SIOUX FALLS, S.D. (KELO) — Father Kevin O’Dell did something out of the ordinary at last week’s Good Friday service, he asked those attending for a favor.
“I’m going to ask you to do something tonight, that is rather unusual to ask in a Good Friday service but one of our members has lost a significant amount of money,” said Father O’Dell.
He asked the congregation to help replace $500 a church member lost to a scammer.
“This person did it thinking it was me, that was texting them, asking for money, and they did it out of the goodness of their heart,” he told the congregation.
Father O’ Dell says it was actually an email asking for money. The person paid the scammer with iTunes gift cards. The church first saw this type of scam about three years ago. It stopped for a while but lately, there’s been a resurgence. Father O’Dell says the best defense he can give his parishioners is a promise.
“If you have any message from me, requesting money and you don’t hear my voice on the phone asking you directly for that, ignore it because it’s not true, I will never contact you by email or text message,” O’Dell said.
So the question is how did the scammers get the emails of parishioners? Father O’Dell believes he has the answer.
“We’re no longer going to put emails on the church bulletin,” O’Dell said.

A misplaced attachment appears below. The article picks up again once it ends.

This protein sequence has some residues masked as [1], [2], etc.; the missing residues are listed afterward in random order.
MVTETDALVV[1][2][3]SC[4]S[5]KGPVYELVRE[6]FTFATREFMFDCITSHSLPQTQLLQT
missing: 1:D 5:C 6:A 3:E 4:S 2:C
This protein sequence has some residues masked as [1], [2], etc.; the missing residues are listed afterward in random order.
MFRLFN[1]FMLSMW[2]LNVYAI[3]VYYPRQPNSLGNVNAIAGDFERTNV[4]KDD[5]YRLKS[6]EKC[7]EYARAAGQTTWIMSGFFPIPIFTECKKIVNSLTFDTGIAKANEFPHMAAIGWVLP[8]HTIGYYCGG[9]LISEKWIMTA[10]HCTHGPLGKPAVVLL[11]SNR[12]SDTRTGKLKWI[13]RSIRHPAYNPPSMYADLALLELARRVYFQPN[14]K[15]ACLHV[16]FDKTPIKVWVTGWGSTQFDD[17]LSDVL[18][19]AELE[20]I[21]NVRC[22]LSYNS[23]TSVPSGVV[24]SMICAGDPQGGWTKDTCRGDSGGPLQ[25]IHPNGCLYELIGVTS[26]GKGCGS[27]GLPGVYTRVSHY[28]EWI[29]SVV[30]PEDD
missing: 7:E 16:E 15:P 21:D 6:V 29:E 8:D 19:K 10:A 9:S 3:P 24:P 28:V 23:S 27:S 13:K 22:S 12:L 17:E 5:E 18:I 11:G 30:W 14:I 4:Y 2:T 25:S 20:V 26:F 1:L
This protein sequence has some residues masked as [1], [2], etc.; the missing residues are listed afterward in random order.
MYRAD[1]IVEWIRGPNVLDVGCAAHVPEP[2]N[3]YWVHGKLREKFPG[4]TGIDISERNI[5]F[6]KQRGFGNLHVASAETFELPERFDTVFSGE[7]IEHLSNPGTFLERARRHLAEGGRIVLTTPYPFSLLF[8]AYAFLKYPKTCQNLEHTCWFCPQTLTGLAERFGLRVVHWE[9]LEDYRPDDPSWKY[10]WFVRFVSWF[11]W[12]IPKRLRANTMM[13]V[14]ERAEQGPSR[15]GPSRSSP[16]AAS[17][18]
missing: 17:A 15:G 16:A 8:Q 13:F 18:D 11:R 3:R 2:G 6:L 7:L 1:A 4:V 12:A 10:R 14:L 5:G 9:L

He says it’s a shame, but Parishioners will be asked to contact the church office if they need further details on events.
Deacon Thad Barnier was trained as a Certified Ethical Hacker, he says scams like this are less about technology and more about psychology.
“These people know how to pick their targets and they know how to play on the things that are important to them whether it be their fears or desires, in this case, the desire of someone to do good for others,” said Barnier.
Father O’Dell says other churches in KELOLAND are being targeting as well, so the best defense is to be informed and always double check when someone is requesting money, especially in the form of gift cards.
The parish responded to Father O’Dell’s wish to replace the money the person lost. They restored the entire $500 the thief got away with.
There are reports of similar gift card scams involving priests, pastors and rabbis in other states.
The Federal Trade Commission says they come in the form of phone calls, emails and text messages.
They usually include the name of a local pastor along with a legitimate-looking email address.
Look closely and you’ll notice the email address isn’t the one normally used by the church. The message may also include spelling errors, including the pastor’s name